Geography of Saint Lucia
|Nickname: Helen of the West Indies|
Map of Saint Lucia
|Area||616 km2 (237.8 sq mi)|
|Coastline||158 km (98.2 mi)|
|Highest elevation||950 m (3,120 ft)|
|Highest point||Mount Gimie|
|Largest city||Castries (pop. 10,634)|
|Population||160,765 (as of 2005)|
|Density||260.98 /km2 (675.94 /sq mi)|
|Ethnic groups||African 82.5%, Mulatto 11.9%, East Indian 2.4%, White 1.0%, Other or unspecified 3.1%|
Saint Lucia is one of many small land masses composing the insular group known as the Windward Islands. Unlike large limestone areas such as Florida, Cuba, and the Yucatan Peninsula, or the Bahamas, which is a small island group composed of coral and sand, St. Lucia is a typical Windward Island formation of volcanic rock that came into existence long after much of the region had already been formed.
St. Lucia's physical features are strikingly beautiful. Dominated by high peaks and rain forests in the interior, the 616-square-kilometer (238-square-mile) island is known for the twin peaks of Gros Piton and Petit Piton on the southwestern coast, its soft sandy beaches, and its magnificent natural harbors. Mount Gimie, the highest peak, is located in the central mountain range and rises to 958 meters (3,143 ft) above sea level, a contrast that is also evident in the abrupt climatic transition from coastal to inland areas. The steep terrain also accentuates the many rivers that flow from central St. Lucia to the Caribbean. Fertile land holdings, which support banana farming, are scattered throughout the island.
St. Lucia has a tropical, humid climate moderated by northeast trade winds that allow for pleasant year-round conditions. Mean annual temperatures range from 26 °C (78.8 °F) to 32 °C (89.6 °F) at sea level and drop to an average of 13 °C (55.4 °F) in the mountain peaks. The abundant annual rainfall accumulates to approximately 2,000 millimeters (78.7 in), with most precipitation occurring during the June to December wet season. Hurricanes are the most severe climatic disturbance in this area and have been known to cause extensive damage. Although St. Lucia has historically been spared from serious hurricane destruction, Hurricane Allen decimated the agricultural sector and claimed nine lives in 1980. More recently, in 2010, Hurricane Tomas claimed seven lives and also caused extensive agricultural damage, particularly to the islands burgeoning cocoa crop.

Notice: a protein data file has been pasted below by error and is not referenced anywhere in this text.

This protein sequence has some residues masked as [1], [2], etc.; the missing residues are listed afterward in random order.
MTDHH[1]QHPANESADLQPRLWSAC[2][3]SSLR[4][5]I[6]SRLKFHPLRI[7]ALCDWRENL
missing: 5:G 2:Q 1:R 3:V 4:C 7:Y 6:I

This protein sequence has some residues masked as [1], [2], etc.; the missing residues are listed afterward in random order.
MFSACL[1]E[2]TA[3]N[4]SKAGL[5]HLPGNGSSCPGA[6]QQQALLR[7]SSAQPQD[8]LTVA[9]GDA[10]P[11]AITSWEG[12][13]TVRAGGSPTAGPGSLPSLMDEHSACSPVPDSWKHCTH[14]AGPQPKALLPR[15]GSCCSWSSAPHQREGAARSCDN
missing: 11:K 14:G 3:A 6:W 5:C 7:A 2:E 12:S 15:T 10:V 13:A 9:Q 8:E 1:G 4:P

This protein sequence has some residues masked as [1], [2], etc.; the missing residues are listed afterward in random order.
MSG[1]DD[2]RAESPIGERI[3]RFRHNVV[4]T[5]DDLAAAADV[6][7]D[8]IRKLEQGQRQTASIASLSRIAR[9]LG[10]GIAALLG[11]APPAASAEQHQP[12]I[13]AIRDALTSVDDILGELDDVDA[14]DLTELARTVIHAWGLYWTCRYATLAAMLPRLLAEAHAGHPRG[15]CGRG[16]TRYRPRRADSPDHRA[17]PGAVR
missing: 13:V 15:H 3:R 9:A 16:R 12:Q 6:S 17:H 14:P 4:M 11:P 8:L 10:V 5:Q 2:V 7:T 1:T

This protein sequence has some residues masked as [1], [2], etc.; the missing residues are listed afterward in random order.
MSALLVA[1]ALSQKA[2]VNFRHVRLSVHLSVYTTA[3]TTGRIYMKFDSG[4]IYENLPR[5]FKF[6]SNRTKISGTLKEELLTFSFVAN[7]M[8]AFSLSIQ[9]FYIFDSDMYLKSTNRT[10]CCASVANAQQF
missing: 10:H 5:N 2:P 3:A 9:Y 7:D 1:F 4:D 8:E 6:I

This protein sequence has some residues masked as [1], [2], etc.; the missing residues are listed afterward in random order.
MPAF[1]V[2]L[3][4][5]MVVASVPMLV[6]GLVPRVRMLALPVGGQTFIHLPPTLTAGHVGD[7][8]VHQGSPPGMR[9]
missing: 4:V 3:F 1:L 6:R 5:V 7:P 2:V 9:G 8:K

Saint Lucia is in the Caribbean, an island between the Caribbean Sea and North Atlantic Ocean, north of Saint Vincent and north-west of Barbados. The capital city of Saint Lucia is Castries, where about one third of the population lives. Major towns include Gros Islet, Soufrière and Vieux Fort.
- total area: 616 km²
- length: 43.5 km
- width: 22.5 km
- comparative area: The same as Toronto or 3.5 times the size of Washington, DC
- Land boundaries: 0 km
- Coastline: 158 km
Maritime claims 
- 200 nautical miles (370.4 km; 230.2 mi)
- contiguous zone: 24 nautical miles (44.4 km; 27.6 mi)
- exclusive economic zone: 200 nautical miles (370.4 km; 230.2 mi)
- territorial sea: 12 nautical miles (22.2 km; 13.8 mi)
Saint Lucia is in the tropical zone, although its climate is moderated by northeast trade winds. Since it's fairly close to the equator, the temperature doesn't fluctuate much between winter and summer. The dry season is from December to June, and the rainy season is from June to November. Average daytime temperatures are around
29 °C (84.2 °F), and average nighttime temperatures are around 18 °C (64.4 °F). Average annual rainfall ranges from 1,300 mm (51.2 in) on the coast to 3,810 mm (150 in) in the mountain rainforests.
Volcanic and mountainous with some broad, fertile valleys.
Elevation extremes 
- lowest point: Caribbean Sea 0 m
- highest point: Mt. Gimie 950 m
Natural resources 
Land use 
- Arable land: 8%
- permanent crops: 21%
- permanent pastures: 5%
- forests and woodland: 13%
- other: 53% (1993 est.)
- Irrigated land: 10 km2 (4 sq mi) (1993 est.)
Political map 
The island of Saint Lucia is divided into 11 quarters:
- Anse la Raye
- Forest Reserve
- Gros Islet
- Vieux Fort
Natural hazards 
Hurricanes and volcanic activity.
The island was severely affected by Hurricane Allen in 1980 and Hurricane Tomas in 2010, causing agricultural damage and a drop in visitor arrivals, but Saint Lucia has generally had fewer hurricanes than many other Caribbean islands, due to its southerly location.
Current issues 
Deforestation; soil erosion, particularly in the northern region.
International agreements 
party to: Biodiversity, Climate Change, Desertification, Endangered Species, Environmental Modification, Hazardous Wastes, Law of the Sea, Marine Dumping, Ozone Layer Protection, Whaling, Climate Change-Kyoto Protocol
See also 
|Wikimedia Commons has media related to: Geography of Saint Lucia|
- This article incorporates public domain material from websites or documents of the Library of Congress Country Studies.
- Philpott, Don (1999). St Lucia. Derbyshire: Landmark Publishing Ltd. ISBN 1-901522-28-8.
- Higgins, Chris (2001). St. Lucia. Montreal: Ulysses Travel Guides. ISBN 2-89464-396-9.